Digby - RCAF Digby
Updated: 28 Oct 08
CHAPTER 3 - THE WAR YEARS
c. Jan - Sep 1942
In those war years, the ‘Musicians Arms’ at Dorrington (since pulled down and rebuilt) seems to have been a favourite spot for the aircrew to eat as good food was to be found anywhere in wartime. No doubt fewer questions were asked of origins of the pheasant and souffle omelettes than of the ‘Belgian Barouche’.
The pilots may have felt under—employed but 609 Squadron had seldom worked harder in its life, once reaching an all--time high of 60 hours flying in the course of a day that began at dawn and ended well after dark. New pilots became operational by day and into dusk, all experienced ones night operational as well. (Once, when fog threatened the landing of 4 aircraft on a dusk patrol, their leader half humorously gave the order: “Prepare to bale out in formation.”) Apart from that, there were endless exercises conducted for the benefit of GCI controllers, bomber gunners and searchlight operators - while 609, 91 and 412 (Canadian) Squadrons took it in turns to observe a state of defensive Readiness and mount constant patrols over the North Sea convoys.
During 1942 Digby suffered at least one of aerial attacks. A marauding Dornier-17 dropped a stick of bombs which straddled the Station sports field, the corner of the Sergeants' Mess and the field behind the old Digby Post Office. (I believe this may have been the occasion when the final bomb in the stick landed on a farmer on his tractor in the field causing a sad fatality).
Occasionally, when cloud conditions made interception difficult, enemy bombers did attack, and on 2 occasions in February, 1942, 609 was engaged. On the first a particularly large convoy was attacked at 2-hour intervals by Dornier 217s which dropped out of cloud cover singly or in pairs, and were set upon successively by pairs of Belgians. Though only one of the enemy aircraft was damaged, the interceptions prevented any bombing accuracy and the convoy was unscathed. The second occasion was similar, except that this time 3 pairs of fighters (Wing Commander Blatchford leading one of them) were successfully engaged with an estimated total of 8 Dorniers, of which one was shot down, and 2 others damaged.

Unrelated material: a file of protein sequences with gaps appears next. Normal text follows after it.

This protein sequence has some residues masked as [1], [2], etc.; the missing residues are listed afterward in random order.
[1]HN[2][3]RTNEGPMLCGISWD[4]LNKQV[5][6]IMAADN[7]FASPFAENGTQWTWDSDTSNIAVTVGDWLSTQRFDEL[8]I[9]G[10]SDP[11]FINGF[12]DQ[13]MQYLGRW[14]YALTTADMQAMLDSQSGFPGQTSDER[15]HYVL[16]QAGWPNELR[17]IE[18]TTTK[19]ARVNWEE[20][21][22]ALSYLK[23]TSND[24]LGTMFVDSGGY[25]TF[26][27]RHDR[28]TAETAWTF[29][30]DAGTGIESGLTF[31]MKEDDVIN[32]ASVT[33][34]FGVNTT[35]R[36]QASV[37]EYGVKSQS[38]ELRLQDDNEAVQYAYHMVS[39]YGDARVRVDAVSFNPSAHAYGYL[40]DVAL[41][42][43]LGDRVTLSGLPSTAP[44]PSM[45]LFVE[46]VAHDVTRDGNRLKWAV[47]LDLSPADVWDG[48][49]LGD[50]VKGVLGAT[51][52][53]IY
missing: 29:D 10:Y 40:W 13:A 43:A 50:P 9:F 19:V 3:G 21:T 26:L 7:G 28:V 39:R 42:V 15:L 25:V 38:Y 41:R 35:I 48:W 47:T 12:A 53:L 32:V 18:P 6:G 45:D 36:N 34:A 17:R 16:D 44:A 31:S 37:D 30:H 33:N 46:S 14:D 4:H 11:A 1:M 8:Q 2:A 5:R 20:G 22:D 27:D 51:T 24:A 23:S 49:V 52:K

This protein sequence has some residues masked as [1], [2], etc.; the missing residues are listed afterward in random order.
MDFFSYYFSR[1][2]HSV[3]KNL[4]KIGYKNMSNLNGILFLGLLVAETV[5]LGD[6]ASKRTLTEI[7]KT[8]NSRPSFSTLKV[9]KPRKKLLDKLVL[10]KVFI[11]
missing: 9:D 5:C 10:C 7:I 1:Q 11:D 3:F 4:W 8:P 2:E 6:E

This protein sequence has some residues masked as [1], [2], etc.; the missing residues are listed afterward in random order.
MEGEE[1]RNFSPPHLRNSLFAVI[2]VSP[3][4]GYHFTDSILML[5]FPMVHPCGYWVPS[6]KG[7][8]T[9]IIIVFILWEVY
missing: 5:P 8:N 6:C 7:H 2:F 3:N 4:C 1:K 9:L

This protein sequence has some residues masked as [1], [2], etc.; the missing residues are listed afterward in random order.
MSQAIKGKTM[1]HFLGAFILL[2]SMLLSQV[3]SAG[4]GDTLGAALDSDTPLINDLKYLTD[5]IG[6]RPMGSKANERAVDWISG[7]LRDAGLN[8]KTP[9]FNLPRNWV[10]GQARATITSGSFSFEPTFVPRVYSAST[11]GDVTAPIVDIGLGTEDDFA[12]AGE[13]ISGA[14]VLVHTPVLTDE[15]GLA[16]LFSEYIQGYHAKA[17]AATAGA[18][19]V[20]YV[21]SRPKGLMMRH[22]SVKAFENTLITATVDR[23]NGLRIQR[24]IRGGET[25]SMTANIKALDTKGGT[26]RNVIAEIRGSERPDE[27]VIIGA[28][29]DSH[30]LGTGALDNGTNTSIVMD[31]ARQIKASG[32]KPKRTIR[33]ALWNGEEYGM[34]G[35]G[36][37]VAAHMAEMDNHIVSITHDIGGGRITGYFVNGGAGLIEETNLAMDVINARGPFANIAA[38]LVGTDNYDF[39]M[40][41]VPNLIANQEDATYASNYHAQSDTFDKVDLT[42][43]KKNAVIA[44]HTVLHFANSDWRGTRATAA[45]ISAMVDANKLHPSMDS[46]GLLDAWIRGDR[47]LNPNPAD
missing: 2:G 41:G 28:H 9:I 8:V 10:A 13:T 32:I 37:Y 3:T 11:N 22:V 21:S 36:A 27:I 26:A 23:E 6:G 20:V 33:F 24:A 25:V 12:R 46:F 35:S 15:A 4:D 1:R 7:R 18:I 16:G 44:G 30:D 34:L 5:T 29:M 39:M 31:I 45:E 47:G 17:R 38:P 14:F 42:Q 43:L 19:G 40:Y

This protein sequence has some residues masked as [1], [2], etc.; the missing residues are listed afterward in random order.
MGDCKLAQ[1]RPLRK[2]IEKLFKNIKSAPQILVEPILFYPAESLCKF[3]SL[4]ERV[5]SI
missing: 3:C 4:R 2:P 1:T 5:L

While at Digby 609 lost no pilots on operations, but on 22 January 1942, it suffered a very serious loss in an accident. Flight Lieutenant Jean (‘Pyker’) Offenberg DFC was training a new Belgian, ‘Balbo’ Roelandt, having decided to profit from an improvement in the weather. For more than an hour the 2 Spitfires practised over the airfield. The pupil followed his master well, until Jean said over the radio “One more figure and we’ll call it a day — you are doing well.”
Another Spitfire, from No 92 Squadron, saw the manoeuvres and joined in. Someone was careless and the 92 Squadron aircraft and Offenburg’s, Spitfire AB188 "PR-Y", collided over Blankney Heath. The horrified pupil saw both aircraft crash into the snow. Offenburgs funeral, on 26 January 1942, attended by Belgian friends from London HQ and other squadrons was fitting. At the outset it was snowing hard, but when the flag draped coffin, with ‘Pyker’s’ cap and decorations, was borne through Scopwick cemetery gates by his Belgian Squadron colleagues past a guard of honour of his British and Commonwealth ones, suddenly the sun came out, and uniforms wreaths and priestly robes became lustrous against the newly fallen snow. Standing apart was a lady in black with a single snow white lilly. The burial service was read, the bugles sounded the last Post, the rifles of the firing party cracked; and finally, starting with the Station Commander, each officer and senior NCO saluted the grave and departed. It was all very beautiful, and very sad. By all accounts Offenburg was exceptional. Father Morris, the Roman Catholic Padre of the Station, gave this testimony to a colleague. “I had the privilege and honour to buy him this afternoon. According to all I have heard of him it is both consoling and encouraging to know that a saint sometimes slips unseen among the others. Offenburg did not receive the last Sacraments but I am convinced that he did not need them.” Jean de Selys Longchamps, a fellow pilot, wrote to Jean’s uncle. “I do not know if you know your nephew well. Jean was the greatest, the most magnificent of us....” “I cannot explain to you all Jean meant to us. He was a symbol of integrity, a permanent example, an inexhaustible hope in the future, in our future, in the future of our country, in our King and all that we hold dear.”